As an account of Enlightenment ideas, The Stillborn God is schematically misshapen. Categorizing canonical philosophers as friends or enemies of a “Great Separation” – at least as that notion is defined by Lilla – elides too many complexities. John Locke, for instance, did advocate a stringent “separation” of religious and political life, but he did not share the anthropologically circumscribed (and inherently atheistic) understanding of religion that supposedly undergirded Lilla’s “Great Separation”. By contrast, Hobbes and Spinoza exhibited the irreligion that Lilla requires, but they were not “separationists”. Both advocated religious establishments, theological censorship, political controls on the clergy, and minimalist religious creeds designed to valorize state power. In crafting an autonomous political logic, they sought to co-opt (rather than sequester) the social power of religion.

Lilla has domesticated Hobbes in particular, who was capable of writing: “Is not a Christian king as much a bishop now, as the heathen kings were of old?”.

And Rousseau hardly betrayed Hobbes on this point. Lilla’s narrative, astoundingly, ignores The Social Contract, where Rousseau’s account of “civil religion” pays homage to Hobbes for boldly fusing religious and political power. Likewise, there is a distinct echo of Hobbes’s “Mortall God” in Hegel’s spiritualized state.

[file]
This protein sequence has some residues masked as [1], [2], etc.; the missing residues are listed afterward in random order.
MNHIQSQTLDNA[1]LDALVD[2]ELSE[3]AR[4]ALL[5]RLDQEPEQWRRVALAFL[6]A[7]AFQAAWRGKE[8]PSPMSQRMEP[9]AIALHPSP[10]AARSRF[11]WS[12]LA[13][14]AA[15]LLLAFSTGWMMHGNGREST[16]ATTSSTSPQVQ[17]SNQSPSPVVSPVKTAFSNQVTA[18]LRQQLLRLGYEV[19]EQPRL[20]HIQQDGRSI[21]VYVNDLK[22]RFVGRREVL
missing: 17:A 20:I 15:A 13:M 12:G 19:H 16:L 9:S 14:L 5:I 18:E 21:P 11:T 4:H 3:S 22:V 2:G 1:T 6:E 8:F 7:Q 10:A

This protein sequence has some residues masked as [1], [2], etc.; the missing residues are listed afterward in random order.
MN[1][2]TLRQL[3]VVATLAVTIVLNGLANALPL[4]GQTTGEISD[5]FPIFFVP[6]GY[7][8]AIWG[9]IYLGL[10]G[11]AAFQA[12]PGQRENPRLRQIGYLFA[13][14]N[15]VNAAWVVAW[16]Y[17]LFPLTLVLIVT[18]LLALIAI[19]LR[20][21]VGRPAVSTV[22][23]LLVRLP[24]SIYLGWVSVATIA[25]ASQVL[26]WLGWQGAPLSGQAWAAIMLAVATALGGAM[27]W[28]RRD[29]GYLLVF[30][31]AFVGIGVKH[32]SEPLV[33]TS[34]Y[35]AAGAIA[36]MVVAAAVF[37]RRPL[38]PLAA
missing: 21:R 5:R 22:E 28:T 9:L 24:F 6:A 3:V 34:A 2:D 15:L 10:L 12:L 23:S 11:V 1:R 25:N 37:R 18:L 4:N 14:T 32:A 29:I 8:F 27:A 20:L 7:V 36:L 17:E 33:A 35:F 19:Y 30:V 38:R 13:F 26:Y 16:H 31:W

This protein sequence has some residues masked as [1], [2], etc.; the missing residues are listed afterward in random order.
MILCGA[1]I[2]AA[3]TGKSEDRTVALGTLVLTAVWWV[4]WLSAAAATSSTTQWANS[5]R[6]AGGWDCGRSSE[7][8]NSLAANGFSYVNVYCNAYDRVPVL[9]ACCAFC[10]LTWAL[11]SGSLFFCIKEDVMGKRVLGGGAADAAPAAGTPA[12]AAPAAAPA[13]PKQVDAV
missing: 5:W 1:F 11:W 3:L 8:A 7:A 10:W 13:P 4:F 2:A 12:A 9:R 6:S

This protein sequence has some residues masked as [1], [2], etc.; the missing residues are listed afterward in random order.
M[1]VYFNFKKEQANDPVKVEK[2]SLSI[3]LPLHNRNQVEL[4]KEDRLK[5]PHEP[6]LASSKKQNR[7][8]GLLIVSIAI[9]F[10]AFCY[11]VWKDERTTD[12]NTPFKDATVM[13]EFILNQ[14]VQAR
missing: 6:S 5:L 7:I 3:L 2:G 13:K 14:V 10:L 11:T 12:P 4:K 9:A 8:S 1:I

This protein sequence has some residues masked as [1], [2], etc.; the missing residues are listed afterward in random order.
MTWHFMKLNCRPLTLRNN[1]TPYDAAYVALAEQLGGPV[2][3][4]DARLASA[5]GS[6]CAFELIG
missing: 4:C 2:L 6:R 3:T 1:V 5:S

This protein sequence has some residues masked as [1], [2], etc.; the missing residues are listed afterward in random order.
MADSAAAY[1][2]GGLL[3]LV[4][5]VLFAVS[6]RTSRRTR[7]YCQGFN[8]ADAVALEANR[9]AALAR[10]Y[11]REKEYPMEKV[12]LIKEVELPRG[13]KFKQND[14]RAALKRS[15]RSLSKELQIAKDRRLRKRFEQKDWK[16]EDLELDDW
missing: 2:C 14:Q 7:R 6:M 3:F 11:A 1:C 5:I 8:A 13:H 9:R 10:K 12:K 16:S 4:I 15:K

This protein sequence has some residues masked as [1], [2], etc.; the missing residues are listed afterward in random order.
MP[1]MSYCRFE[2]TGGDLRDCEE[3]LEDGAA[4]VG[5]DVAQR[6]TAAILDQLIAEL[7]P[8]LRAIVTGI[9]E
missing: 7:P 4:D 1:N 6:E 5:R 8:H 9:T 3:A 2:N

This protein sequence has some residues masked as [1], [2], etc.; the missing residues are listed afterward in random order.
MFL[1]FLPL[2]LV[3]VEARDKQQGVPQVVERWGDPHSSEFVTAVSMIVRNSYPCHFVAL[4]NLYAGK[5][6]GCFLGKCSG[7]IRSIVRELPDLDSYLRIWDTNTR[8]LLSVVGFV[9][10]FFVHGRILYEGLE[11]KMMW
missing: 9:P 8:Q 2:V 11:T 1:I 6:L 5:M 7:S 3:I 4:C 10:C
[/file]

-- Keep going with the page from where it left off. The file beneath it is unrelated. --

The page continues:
In short, Lilla’s effort to disentangle an Anglo-American “separationist” liberalism from a German “theological” variant encounters more than a few hopeless snarls. Indeed, his polarization of these two options sets up a non shooting war of small differences.

I think this is about right, but I take the error to be one of anachronism: casting contemporary atheism back onto the earlier thinkers most amenable to it, while ignoring the issue that the secularized state that it would produce was fairly unthinkable at the time. It doesn’t make Hobbes or Rousseau any less secular, but it makes the fulcrum on which Lilla’s distinction pivots somewhat incoherent. There’s a similarity here to the deflationary readings of Hegel, which assign to Hegel a thoroughly modern atheism which does not seem capable of transcending the present epoch.